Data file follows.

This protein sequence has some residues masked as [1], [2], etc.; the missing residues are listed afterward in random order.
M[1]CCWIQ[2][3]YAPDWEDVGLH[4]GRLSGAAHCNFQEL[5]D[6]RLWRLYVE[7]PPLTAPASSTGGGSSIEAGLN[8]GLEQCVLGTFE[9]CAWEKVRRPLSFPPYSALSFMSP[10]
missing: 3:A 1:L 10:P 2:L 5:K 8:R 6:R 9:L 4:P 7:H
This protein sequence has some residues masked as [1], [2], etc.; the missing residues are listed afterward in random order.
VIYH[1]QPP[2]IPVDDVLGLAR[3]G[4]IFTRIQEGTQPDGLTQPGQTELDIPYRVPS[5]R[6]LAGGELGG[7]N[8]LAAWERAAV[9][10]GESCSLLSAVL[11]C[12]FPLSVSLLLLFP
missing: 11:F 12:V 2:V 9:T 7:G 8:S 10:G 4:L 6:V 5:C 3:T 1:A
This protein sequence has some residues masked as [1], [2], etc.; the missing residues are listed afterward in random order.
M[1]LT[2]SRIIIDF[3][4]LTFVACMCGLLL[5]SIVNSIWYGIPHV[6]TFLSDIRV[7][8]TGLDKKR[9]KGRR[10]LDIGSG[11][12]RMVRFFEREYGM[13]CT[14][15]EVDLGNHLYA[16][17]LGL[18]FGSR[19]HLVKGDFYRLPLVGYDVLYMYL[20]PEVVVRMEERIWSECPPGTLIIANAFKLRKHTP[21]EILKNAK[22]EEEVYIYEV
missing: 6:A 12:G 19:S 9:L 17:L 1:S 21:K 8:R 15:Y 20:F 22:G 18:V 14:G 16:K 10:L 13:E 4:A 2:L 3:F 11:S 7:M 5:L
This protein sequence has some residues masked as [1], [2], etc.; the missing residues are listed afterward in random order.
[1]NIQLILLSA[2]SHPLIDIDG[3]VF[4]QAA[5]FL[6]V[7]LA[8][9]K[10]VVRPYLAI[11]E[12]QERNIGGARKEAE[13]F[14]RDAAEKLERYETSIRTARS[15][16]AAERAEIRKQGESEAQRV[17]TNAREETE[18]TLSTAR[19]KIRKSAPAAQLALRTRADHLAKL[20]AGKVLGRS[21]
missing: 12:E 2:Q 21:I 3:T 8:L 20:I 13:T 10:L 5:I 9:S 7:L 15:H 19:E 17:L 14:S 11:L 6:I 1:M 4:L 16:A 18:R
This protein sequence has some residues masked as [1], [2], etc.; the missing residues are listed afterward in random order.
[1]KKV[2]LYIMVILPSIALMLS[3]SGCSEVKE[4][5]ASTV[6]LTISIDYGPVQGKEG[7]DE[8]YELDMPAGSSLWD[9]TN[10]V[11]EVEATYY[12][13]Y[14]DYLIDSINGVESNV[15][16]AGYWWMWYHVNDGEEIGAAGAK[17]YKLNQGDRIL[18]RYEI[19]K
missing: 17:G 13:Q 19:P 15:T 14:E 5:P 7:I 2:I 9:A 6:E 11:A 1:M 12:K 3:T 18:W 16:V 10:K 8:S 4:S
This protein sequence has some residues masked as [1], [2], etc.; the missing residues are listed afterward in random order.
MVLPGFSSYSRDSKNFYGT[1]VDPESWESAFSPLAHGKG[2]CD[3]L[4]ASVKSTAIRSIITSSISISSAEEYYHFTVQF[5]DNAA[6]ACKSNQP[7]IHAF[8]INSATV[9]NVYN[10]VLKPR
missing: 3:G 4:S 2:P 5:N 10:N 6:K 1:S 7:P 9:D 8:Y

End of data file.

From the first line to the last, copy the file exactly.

This protein sequence has some residues masked as [1], [2], etc.; the missing residues are listed afterward in random order.
M[1]CCWIQ[2][3]YAPDWEDVGLH[4]GRLSGAAHCNFQEL[5]D[6]RLWRLYVE[7]PPLTAPASSTGGGSSIEAGLN[8]GLEQCVLGTFE[9]CAWEKVRRPLSFPPYSALSFMSP[10]
missing: 3:A 1:L 10:P 2:L 5:K 8:R 6:R 9:L 4:P 7:H
This protein sequence has some residues masked as [1], [2], etc.; the missing residues are listed afterward in random order.
VIYH[1]QPP[2]IPVDDVLGLAR[3]G[4]IFTRIQEGTQPDGLTQPGQTELDIPYRVPS[5]R[6]LAGGELGG[7]N[8]LAAWERAAV[9][10]GESCSLLSAVL[11]C[12]FPLSVSLLLLFP
missing: 11:F 12:V 2:V 9:T 7:G 8:S 10:G 4:L 6:V 5:C 3:T 1:A
This protein sequence has some residues masked as [1], [2], etc.; the missing residues are listed afterward in random order.
M[1]LT[2]SRIIIDF[3][4]LTFVACMCGLLL[5]SIVNSIWYGIPHV[6]TFLSDIRV[7][8]TGLDKKR[9]KGRR[10]LDIGSG[11][12]RMVRFFEREYGM[13]CT[14][15]EVDLGNHLYA[16][17]LGL[18]FGSR[19]HLVKGDFYRLPLVGYDVLYMYL[20]PEVVVRMEERIWSECPPGTLIIANAFKLRKHTP[21]EILKNAK[22]EEEVYIYEV
missing: 6:A 12:G 19:S 9:L 17:L 1:S 21:K 8:R 15:Y 20:F 22:G 18:V 14:G 16:K 10:L 13:E 4:A 2:L 3:F 11:S 7:M 5:L
This protein sequence has some residues masked as [1], [2], etc.; the missing residues are listed afterward in random order.
[1]NIQLILLSA[2]SHPLIDIDG[3]VF[4]QAA[5]FL[6]V[7]LA[8][9]K[10]VVRPYLAI[11]E[12]QERNIGGARKEAE[13]F[14]RDAAEKLERYETSIRTARS[15][16]AAERAEIRKQGESEAQRV[17]TNAREETE[18]TLSTAR[19]KIRKSAPAAQLALRTRADHLAKL[20]AGKVLGRS[21]
missing: 12:E 2:Q 21:I 3:T 8:L 20:I 13:T 10:L 5:I 9:S 7:L 15:H 19:E 17:L 14:S 11:L 6:I 1:M 4:L 16:A 18:R
This protein sequence has some residues masked as [1], [2], etc.; the missing residues are listed afterward in random order.
[1]KKV[2]LYIMVILPSIALMLS[3]SGCSEVKE[4][5]ASTV[6]LTISIDYGPVQGKEG[7]DE[8]YELDMPAGSSLWD[9]TN[10]V[11]EVEATYY[12][13]Y[14]DYLIDSINGVESNV[15][16]AGYWWMWYHVNDGEEIGAAGAK[17]YKLNQGDRIL[18]RYEI[19]K
missing: 17:G 13:Q 19:P 15:T 14:E 5:P 7:I 2:I 9:A 6:E 11:A 1:M 12:K 3:T 18:W 16:V 10:K 8:S 4:S
This protein sequence has some residues masked as [1], [2], etc.; the missing residues are listed afterward in random order.
MVLPGFSSYSRDSKNFYGT[1]VDPESWESAFSPLAHGKG[2]CD[3]L[4]ASVKSTAIRSIITSSISISSAEEYYHFTVQF[5]DNAA[6]ACKSNQP[7]IHAF[8]INSATV[9]NVYN[10]VLKPR
missing: 3:G 4:S 2:P 5:N 10:N 6:K 1:S 7:P 9:D 8:Y